Posted in Family, Today's File, Writing

Growing a Writer: Just Add Marker

Growing a Writer

My daughter wanted a story.  So I began with “Once upon a time” (which parents probably recognize as the stalling technique employed while a distracted multi-tasking mom thinks of a story to tell)… but I got no further than this opening before she interrupted.

“No, Mommy–a LIVING story.”

Evidently Elena Grace shares my predilection for non-fiction.  (And no doubt she enjoys the bonus chance that SHE might score a role in the tale…)

The phone just rang as I finished that sentence–Elena Grace herself, calling from her dad’s house to chatter about what plans we should make for this weekend.  “Cuddling and Keoni’s ‘chotlick’ chip pancakes are always on the list,” she began; “but what else should we do?” After some thought, our list now includes playing “Apples to Apples,” watching “Numb3rs,” baking with Keoni, practicing “R-controlled words” for school, and telling stories.

With that last addition to the list, I told her what I had just started writing [with no idea where I intended to go with it], and repeated her quote from the other day. “How about a Libby story?” she responded. Libby was our puppy a few years back, and Elena expounded on her comment by explaining, “I like to make jokes with words. It’s my favorite way of talking.”  (Those of us who live with her might list that after the descriptor “INCESSANT” to describe her favorite way of talking… No one meeting her now would ever guess she was born deaf!)

“Maybe you’re growing into a writer like Mommy,” I suggested; “Writers like to play with words.”  And as I think on it, she’s been showing that tendency all along.  Like her older brother, she’s a Reader–but UNlike Christian, our family photo-archives show her writing-and-illustrating at least as often as burying her little snub-nose in a book.

My journals (and for that matter, my A.A. “Big Book”) are liberally sprinkled with illustrations and mini-stories in her hand.  She writes letters to us. When she arrives from her dad’s house, she’s invariably armed with the letters she’s been writing since we last saw her, and she writes us additional notes the whole time she’s with us.  She loves to label things; one afternoon she went through an entire Post-It pad labeling absolutely everything in the house.  (The house suddenly reminded me of those learn-to-read books where everything has its word written above it…)

It’s a fascinating drama, watching the talents and personalities of the Little People unfold, and marveling at how unique they are.  I know I “grew” them both, but sometimes it’s a mystery to me to see how distinctly (and how early!) their individual Selves became apparent.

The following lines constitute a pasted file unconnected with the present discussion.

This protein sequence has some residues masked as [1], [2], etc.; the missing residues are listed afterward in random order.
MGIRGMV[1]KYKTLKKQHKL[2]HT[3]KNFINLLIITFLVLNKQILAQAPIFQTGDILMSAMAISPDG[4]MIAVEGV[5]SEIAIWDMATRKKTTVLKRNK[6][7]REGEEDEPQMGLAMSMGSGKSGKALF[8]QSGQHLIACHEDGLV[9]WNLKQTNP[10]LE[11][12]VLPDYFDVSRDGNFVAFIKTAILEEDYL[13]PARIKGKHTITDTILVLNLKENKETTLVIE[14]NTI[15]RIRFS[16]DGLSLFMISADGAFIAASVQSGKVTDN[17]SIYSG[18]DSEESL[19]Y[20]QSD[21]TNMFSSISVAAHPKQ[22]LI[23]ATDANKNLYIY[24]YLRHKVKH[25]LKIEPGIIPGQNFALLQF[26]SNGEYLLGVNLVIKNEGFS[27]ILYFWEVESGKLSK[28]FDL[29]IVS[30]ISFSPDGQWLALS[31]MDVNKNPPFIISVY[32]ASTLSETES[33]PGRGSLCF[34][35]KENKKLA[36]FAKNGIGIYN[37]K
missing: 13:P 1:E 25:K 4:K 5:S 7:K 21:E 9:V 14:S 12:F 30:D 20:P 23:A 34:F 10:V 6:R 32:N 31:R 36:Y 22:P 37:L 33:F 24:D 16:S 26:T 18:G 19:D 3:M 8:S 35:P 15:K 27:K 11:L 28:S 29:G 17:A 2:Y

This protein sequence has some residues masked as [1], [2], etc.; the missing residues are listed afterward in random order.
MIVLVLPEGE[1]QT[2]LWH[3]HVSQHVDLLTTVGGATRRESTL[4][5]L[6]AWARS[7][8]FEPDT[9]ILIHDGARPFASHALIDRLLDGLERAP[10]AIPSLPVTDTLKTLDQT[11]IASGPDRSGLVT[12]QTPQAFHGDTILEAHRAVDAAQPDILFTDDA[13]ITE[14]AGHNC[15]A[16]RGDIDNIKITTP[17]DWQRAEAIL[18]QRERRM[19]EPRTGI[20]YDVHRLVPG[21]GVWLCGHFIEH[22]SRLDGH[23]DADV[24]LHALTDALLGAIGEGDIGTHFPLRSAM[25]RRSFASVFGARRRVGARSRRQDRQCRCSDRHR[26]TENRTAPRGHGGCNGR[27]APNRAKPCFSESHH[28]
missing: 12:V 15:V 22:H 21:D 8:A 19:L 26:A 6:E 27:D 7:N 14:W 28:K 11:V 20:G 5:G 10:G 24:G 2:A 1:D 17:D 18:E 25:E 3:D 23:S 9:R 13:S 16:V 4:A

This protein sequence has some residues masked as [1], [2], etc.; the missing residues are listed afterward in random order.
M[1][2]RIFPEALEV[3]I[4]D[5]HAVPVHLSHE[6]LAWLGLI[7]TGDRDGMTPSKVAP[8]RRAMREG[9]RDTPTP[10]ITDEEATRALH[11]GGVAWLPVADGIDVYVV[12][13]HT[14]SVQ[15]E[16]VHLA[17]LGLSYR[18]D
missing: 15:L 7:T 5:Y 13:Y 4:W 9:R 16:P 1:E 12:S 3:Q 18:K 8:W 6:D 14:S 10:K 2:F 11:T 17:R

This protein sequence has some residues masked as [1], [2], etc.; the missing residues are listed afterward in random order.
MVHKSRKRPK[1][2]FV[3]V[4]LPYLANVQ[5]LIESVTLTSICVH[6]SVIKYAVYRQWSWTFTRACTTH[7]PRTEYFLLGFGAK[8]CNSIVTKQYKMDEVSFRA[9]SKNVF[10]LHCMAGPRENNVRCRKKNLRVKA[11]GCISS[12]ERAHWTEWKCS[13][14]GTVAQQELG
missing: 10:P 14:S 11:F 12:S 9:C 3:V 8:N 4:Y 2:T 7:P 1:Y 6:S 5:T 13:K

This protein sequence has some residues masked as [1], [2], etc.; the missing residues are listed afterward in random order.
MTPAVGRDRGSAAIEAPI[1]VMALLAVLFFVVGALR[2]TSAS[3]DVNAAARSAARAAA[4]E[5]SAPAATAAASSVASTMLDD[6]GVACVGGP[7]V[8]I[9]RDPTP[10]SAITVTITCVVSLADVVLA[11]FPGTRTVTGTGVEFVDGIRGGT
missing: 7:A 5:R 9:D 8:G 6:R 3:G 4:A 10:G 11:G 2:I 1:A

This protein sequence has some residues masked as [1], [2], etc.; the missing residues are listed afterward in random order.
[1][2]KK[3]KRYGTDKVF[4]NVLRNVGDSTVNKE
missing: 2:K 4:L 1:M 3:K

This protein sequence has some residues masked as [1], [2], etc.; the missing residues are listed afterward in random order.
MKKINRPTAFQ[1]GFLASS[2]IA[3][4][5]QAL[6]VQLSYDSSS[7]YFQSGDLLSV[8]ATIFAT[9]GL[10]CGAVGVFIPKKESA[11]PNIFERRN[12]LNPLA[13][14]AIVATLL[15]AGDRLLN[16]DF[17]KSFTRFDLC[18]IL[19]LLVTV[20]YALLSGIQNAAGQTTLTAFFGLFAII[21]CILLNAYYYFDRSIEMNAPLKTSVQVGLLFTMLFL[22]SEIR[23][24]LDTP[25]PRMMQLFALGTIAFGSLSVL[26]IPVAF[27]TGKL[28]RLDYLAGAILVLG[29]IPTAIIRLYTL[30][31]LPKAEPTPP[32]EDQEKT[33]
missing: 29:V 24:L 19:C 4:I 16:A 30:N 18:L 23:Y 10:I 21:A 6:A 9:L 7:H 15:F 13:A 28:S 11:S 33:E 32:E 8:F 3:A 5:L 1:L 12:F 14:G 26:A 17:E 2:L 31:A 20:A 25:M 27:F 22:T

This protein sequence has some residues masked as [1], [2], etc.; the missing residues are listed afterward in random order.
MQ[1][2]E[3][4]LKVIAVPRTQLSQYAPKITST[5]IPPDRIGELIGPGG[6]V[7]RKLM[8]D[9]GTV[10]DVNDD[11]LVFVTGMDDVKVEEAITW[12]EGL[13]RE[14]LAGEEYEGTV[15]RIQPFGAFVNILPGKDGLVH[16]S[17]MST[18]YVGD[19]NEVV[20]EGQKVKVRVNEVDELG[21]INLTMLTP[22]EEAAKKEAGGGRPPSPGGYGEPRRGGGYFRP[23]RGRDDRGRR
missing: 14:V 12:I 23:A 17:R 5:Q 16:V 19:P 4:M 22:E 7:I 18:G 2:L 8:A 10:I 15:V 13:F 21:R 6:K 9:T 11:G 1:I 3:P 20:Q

Christian latched onto the alphabet as if he’d been born knowing it, and halfway through my program of “teaching him to read,” he suddenly… took off with it.  Like something “clicked” one day, and he was suddenly reading.  He has always detested writing, though–even when he was super-small, he was such a perfectionist that he insisted on knowing the correct spelling of any word before he would attempt to write it, and his “writing” time involved a great deal more erasing than actual writing. Because he couldn’t meet his own exacting standards, he found writing frustrating. Still does.

Elena Grace (a.k.a. Miss Kinetic Energy) displayed no interest at all in such static items as letters, at least until I hit on the Signing alphabet–which she gleefully picked up in the space of a couple days. (Kinesthetic learner!) She is also blithely unconcerned with such trifles as spelling, and breezily “sounds” her way through her writing in a manner Christian was never willing to attempt.  Her spelling improves steadily–and her printing is beautiful–but even before those things were true, she was entirely uninhibited  about putting to use whatever capabilities she had at the time.  She wanted to write things–so she did!

2006: taking different lessons away from the Olympics...

My all-time favorite illustration of the personality-differences between these two isn’t directly related to writing, but certainly fits with their different approaches-to-writing…  Watching the Olympics together when he was five and she was two, Christian was giving a mini-dissertation about what sports he wouldn’t do “when [he] got to the Olympics–because a person could get hurt doing that!”  Elena Grace, meanwhile, had been absorbed in watching the skeleton-sleds racing down ice tracks… following which, she took herself purposefully to the head of the staircase and unhesitatingly hurled herself down headfirst.  (Thank goodness for carpeted stairs and flannel pajamas and the force of friction.)